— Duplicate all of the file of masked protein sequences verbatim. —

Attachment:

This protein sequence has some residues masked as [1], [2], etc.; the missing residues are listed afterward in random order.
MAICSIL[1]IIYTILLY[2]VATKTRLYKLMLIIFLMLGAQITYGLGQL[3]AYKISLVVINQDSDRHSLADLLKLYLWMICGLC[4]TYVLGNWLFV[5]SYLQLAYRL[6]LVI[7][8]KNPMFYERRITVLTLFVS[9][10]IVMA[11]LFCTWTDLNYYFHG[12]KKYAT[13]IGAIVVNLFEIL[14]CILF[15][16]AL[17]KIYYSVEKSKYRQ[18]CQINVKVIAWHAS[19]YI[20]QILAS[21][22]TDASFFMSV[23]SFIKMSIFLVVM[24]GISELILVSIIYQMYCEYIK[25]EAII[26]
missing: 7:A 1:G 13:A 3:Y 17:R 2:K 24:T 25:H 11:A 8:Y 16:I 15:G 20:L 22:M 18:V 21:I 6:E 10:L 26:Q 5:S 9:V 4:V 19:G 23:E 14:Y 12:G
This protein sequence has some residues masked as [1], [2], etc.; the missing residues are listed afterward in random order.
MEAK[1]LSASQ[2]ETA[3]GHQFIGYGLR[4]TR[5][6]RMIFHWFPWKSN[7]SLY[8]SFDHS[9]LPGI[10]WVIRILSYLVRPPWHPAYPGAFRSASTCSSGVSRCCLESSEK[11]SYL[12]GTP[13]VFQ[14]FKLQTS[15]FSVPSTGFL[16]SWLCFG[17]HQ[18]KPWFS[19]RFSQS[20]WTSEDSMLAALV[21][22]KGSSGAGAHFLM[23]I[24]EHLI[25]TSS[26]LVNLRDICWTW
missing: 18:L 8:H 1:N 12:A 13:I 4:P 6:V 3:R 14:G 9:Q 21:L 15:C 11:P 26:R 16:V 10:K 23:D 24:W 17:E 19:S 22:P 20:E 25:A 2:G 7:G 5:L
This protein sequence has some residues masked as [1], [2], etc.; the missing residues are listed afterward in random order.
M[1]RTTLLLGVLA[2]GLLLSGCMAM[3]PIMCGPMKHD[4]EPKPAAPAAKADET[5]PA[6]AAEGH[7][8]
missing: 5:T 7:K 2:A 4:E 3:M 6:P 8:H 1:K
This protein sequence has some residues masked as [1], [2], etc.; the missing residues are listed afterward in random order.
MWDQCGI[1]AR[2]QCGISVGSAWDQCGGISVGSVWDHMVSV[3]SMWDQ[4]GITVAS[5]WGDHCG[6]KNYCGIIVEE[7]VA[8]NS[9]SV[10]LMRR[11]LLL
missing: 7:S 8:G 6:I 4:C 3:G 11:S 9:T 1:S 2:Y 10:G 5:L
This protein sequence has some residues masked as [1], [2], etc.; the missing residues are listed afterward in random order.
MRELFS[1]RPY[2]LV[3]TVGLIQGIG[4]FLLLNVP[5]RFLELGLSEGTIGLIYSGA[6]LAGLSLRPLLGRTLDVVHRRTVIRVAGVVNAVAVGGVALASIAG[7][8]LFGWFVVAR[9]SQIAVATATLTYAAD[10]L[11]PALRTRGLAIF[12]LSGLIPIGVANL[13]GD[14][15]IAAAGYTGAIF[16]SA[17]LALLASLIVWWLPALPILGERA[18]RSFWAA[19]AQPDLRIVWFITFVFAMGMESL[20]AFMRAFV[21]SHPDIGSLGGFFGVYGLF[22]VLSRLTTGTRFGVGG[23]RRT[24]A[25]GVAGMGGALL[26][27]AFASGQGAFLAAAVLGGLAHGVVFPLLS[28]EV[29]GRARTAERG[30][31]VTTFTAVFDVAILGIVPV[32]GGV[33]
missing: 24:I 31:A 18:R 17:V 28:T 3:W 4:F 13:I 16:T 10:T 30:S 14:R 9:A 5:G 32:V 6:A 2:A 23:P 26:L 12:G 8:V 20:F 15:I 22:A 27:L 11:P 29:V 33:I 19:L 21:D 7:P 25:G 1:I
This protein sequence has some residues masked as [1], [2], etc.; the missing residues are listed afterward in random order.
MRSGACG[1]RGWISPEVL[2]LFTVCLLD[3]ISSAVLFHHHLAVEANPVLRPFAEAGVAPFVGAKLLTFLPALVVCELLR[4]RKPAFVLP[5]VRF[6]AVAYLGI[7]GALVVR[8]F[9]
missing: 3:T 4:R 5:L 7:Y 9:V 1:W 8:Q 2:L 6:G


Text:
This protein sequence has some residues masked as [1], [2], etc.; the missing residues are listed afterward in random order.
MAICSIL[1]IIYTILLY[2]VATKTRLYKLMLIIFLMLGAQITYGLGQL[3]AYKISLVVINQDSDRHSLADLLKLYLWMICGLC[4]TYVLGNWLFV[5]SYLQLAYRL[6]LVI[7][8]KNPMFYERRITVLTLFVS[9][10]IVMA[11]LFCTWTDLNYYFHG[12]KKYAT[13]IGAIVVNLFEIL[14]CILF[15][16]AL[17]KIYYSVEKSKYRQ[18]CQINVKVIAWHAS[19]YI[20]QILAS[21][22]TDASFFMSV[23]SFIKMSIFLVVM[24]GISELILVSIIYQMYCEYIK[25]EAII[26]
missing: 7:A 1:G 13:A 3:Y 17:R 2:K 24:T 25:H 11:A 8:Y 16:I 15:G 20:L 22:M 18:V 21:I 6:E 10:L 26:Q 5:S 9:V 4:V 19:G 23:E 14:Y 12:G
This protein sequence has some residues masked as [1], [2], etc.; the missing residues are listed afterward in random order.
MEAK[1]LSASQ[2]ETA[3]GHQFIGYGLR[4]TR[5][6]RMIFHWFPWKSN[7]SLY[8]SFDHS[9]LPGI[10]WVIRILSYLVRPPWHPAYPGAFRSASTCSSGVSRCCLESSEK[11]SYL[12]GTP[13]VFQ[14]FKLQTS[15]FSVPSTGFL[16]SWLCFG[17]HQ[18]KPWFS[19]RFSQS[20]WTSEDSMLAALV[21][22]KGSSGAGAHFLM[23]I[24]EHLI[25]TSS[26]LVNLRDICWTW
missing: 18:L 8:H 1:N 12:A 13:I 4:P 6:V 3:R 14:G 9:Q 21:L 15:C 11:P 26:R 16:V 10:K 23:D 24:W 17:E 19:S 22:P 20:E 25:A 2:G 7:G 5:L
This protein sequence has some residues masked as [1], [2], etc.; the missing residues are listed afterward in random order.
M[1]RTTLLLGVLA[2]GLLLSGCMAM[3]PIMCGPMKHD[4]EPKPAAPAAKADET[5]PA[6]AAEGH[7][8]
missing: 5:T 7:K 2:A 4:E 3:M 6:P 8:H 1:K
This protein sequence has some residues masked as [1], [2], etc.; the missing residues are listed afterward in random order.
MWDQCGI[1]AR[2]QCGISVGSAWDQCGGISVGSVWDHMVSV[3]SMWDQ[4]GITVAS[5]WGDHCG[6]KNYCGIIVEE[7]VA[8]NS[9]SV[10]LMRR[11]LLL
missing: 7:S 8:G 6:I 4:C 3:G 11:S 9:T 1:S 2:Y 10:G 5:L
This protein sequence has some residues masked as [1], [2], etc.; the missing residues are listed afterward in random order.
MRELFS[1]RPY[2]LV[3]TVGLIQGIG[4]FLLLNVP[5]RFLELGLSEGTIGLIYSGA[6]LAGLSLRPLLGRTLDVVHRRTVIRVAGVVNAVAVGGVALASIAG[7][8]LFGWFVVAR[9]SQIAVATATLTYAAD[10]L[11]PALRTRGLAIF[12]LSGLIPIGVANL[13]GD[14][15]IAAAGYTGAIF[16]SA[17]LALLASLIVWWLPALPILGERA[18]RSFWAA[19]AQPDLRIVWFITFVFAMGMESL[20]AFMRAFV[21]SHPDIGSLGGFFGVYGLF[22]VLSRLTTGTRFGVGG[23]RRT[24]A[25]GVAGMGGALL[26][27]AFASGQGAFLAAAVLGGLAHGVVFPLLS[28]EV[29]GRARTAERG[30][31]VTTFTAVFDVAILGIVPV[32]GGV[33]
missing: 24:I 31:A 18:R 17:V 28:T 3:W 4:F 13:I 16:T 10:T 30:S 14:R 9:A 5:G 32:V 6:A 2:A 23:P 26:L 12:G 8:V 20:F 15:I 22:A 27:L 11:P 29:V 33:I 19:L 21:D 7:P 25:G 1:I
This protein sequence has some residues masked as [1], [2], etc.; the missing residues are listed afterward in random order.
MRSGACG[1]RGWISPEVL[2]LFTVCLLD[3]ISSAVLFHHHLAVEANPVLRPFAEAGVAPFVGAKLLTFLPALVVCELLR[4]RKPAFVLP[5]VRF[6]AVAYLGI[7]GALVVR[8]F[9]
missing: 3:T 4:R 5:L 7:Y 9:V 1:W 8:Q 2:L 6:G